Hayleys PLC saw the gains made at the top line getting pared as the conglomerate’s massive debt load continued to weigh on any progress made by its diverse business interests during
the March quarter (4Q19), the interim financial accounts showed. Hayleys recorded revenues of Rs.56.5 billion for the three months ended March 31, 2019, up 11 percent year-on-year (YoY).
The earnings for the period under review stood at Rs.3.07 a share or Rs.230.6 million compared to Rs.11.03 a share or Rs.827.3 million reported for the corresponding period last year.
Hayleys share closed Rs.2.00 or 1.35 perc ent higher at Rs.150 yesterday, valuing the group at Rs.11.25 billion against a net asset value of Rs.61.9 billion. Almost all major business segments positively contributed to the group performance while consumer & retail, transportation & logistics and purification product segments gave additional tailwind to the group top line.
Hayleys reported Rs.4.7 billion in operating profits for the three months under review, virtually unchanged from a year ago, as heavy direct cost and overheads reduced the gains made at the top line level.
Meanwhile, the group’s net finance cost rose 39 percent YoY to Rs.2.8 billion.
Hayleys group appears to be over-leveraged due to the leveraged buy-out of Singer Sri Lanka PLC for Rs.15 billion in September 2017.
Singer Sri Lanka purchase is yet to add value to the group’s bottom line. The consumer durables retailer recorded a net loss for the most recent quarter ended March 31, 2019. Singer Sri Lanka itself is in heavy debt.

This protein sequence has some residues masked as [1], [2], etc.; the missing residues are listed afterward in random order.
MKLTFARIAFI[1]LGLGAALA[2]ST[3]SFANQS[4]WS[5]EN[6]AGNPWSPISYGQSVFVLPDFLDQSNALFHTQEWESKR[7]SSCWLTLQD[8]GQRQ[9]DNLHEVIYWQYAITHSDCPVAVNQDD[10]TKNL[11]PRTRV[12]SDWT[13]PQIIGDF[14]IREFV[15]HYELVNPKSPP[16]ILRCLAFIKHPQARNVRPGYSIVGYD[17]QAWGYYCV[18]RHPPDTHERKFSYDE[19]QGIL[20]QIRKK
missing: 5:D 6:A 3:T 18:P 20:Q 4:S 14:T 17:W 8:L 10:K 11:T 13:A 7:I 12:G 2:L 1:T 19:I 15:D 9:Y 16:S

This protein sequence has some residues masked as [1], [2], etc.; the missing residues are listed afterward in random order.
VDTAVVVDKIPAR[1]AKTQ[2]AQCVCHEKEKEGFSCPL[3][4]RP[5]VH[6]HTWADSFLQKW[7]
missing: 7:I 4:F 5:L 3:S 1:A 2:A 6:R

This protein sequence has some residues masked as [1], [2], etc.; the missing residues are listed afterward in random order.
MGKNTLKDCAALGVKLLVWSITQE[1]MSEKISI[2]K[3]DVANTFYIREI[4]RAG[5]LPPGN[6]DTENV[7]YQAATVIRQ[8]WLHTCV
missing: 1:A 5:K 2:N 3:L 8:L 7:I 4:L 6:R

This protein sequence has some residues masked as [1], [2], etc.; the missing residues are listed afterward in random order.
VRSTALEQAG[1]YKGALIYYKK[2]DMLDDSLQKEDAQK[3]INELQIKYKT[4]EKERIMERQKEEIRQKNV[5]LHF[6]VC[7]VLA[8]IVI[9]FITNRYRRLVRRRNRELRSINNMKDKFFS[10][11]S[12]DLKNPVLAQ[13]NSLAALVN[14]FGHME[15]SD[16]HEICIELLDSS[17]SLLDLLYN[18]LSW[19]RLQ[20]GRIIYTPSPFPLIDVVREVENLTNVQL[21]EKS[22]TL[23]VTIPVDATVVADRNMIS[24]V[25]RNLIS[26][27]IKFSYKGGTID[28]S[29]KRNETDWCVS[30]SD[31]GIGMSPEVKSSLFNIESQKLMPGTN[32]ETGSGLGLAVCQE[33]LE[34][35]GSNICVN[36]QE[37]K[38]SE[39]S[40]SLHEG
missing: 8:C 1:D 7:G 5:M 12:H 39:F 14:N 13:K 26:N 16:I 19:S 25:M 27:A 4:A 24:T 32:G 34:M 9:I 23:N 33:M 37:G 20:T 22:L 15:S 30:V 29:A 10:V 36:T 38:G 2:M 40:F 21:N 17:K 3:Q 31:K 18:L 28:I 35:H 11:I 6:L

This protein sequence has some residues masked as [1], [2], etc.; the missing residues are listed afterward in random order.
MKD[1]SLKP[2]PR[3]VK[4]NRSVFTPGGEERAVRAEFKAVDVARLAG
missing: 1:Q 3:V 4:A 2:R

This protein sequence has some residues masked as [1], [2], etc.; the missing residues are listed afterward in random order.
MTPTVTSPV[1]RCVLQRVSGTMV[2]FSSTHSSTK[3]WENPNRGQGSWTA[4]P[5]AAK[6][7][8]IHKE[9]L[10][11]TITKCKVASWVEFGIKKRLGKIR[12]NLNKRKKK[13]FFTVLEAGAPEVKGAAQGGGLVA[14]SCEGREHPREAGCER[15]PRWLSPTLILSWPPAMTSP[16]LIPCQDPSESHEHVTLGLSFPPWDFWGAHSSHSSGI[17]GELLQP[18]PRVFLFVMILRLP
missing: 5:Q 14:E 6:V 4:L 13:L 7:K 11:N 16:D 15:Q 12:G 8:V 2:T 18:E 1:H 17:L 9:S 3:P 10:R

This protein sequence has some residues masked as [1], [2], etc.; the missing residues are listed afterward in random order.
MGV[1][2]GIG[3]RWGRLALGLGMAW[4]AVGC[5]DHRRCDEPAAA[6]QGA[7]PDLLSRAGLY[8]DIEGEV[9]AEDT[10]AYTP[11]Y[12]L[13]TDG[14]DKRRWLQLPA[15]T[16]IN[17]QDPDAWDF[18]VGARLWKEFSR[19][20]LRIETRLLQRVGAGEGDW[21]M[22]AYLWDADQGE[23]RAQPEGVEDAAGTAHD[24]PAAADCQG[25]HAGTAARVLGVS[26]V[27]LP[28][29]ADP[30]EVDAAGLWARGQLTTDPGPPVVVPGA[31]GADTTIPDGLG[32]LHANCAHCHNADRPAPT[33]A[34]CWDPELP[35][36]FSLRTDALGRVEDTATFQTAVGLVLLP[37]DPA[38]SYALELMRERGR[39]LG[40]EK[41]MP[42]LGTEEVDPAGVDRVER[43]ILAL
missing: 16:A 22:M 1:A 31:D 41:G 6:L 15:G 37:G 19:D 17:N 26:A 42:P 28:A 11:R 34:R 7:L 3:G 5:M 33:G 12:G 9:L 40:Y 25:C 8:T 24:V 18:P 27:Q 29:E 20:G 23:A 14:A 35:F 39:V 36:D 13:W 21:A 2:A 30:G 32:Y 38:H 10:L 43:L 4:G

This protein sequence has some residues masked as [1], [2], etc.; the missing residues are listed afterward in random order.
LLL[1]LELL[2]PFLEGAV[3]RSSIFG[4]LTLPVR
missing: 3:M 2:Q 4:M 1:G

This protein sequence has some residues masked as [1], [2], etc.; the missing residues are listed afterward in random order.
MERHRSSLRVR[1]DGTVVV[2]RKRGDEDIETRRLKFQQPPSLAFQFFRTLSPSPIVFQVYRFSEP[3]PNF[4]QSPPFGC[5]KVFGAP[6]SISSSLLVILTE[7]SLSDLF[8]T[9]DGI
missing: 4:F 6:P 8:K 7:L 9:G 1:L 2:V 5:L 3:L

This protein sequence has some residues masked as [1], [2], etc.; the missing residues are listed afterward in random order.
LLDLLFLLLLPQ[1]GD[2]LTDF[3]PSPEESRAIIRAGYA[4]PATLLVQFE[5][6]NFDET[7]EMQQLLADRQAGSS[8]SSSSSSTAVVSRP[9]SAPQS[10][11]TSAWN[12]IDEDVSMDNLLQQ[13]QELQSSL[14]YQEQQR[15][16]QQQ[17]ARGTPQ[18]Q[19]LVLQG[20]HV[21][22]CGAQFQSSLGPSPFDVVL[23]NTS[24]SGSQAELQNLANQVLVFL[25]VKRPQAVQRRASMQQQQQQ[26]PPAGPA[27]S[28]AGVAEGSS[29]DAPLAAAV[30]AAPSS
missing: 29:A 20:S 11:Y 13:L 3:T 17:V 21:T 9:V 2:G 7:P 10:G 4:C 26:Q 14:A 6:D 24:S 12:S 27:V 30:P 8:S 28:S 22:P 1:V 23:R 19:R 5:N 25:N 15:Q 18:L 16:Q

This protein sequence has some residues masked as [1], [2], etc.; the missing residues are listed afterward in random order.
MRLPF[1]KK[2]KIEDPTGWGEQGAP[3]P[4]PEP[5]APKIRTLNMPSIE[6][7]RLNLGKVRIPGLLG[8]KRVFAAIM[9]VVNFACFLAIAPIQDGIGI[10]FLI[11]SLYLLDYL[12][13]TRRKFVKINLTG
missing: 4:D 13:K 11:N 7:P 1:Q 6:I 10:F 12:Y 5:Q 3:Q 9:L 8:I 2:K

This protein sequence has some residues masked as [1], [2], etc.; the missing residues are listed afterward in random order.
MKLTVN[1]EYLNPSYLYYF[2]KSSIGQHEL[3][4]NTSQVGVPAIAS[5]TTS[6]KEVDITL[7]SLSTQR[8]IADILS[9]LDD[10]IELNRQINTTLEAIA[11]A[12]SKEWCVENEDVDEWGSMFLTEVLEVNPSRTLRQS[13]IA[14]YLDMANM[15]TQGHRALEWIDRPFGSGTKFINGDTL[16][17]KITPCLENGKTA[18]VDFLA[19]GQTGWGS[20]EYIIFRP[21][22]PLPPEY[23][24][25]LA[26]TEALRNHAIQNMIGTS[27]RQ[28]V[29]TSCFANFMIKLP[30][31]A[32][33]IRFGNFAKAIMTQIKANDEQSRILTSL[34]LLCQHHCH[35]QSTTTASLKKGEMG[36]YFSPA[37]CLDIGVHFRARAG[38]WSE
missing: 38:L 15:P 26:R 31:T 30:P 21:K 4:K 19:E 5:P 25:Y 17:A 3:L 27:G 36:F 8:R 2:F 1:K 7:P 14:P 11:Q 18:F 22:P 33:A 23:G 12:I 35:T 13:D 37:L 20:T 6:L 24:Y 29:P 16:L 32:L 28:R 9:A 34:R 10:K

Meanwhile, for the full year ended March 2019, Hayleys group reported earnings of Rs.3.54 a share or Rs.265.4 million compared to Rs.13.65 a share or Rs. 1.02 billion reported for the previous year.
The revenues for the full year rose by 34 percent YoY to Rs.219.2 billion, of which consumer & retail led by Singer Sri Lanka adding Rs.67.2 billion while transportation & logistics and purification products business chipping in with Rs.45.3 billion and Rs.20.9 billion respectively.
Analysts opine that the sooner Singer Sri Lanka starts making money is better for the financial health of Hayleys group as any external factor that is not in their control could hinder the performance of the group’s export business segments at any given time, which could lead them to borrow even more.
Billionaire businessman Dhammika Perera, who is rumoured to be flirting with the idea of running for the country’s highest public office, controls 50.44 percent of Hayleys PLC while another 1.49 percent is held by Hayleys Group Services Private Limited.
The Employees’ Provident Fund also holds 5.04 percent stake in Hayleys being the firm’s third largest shareholder.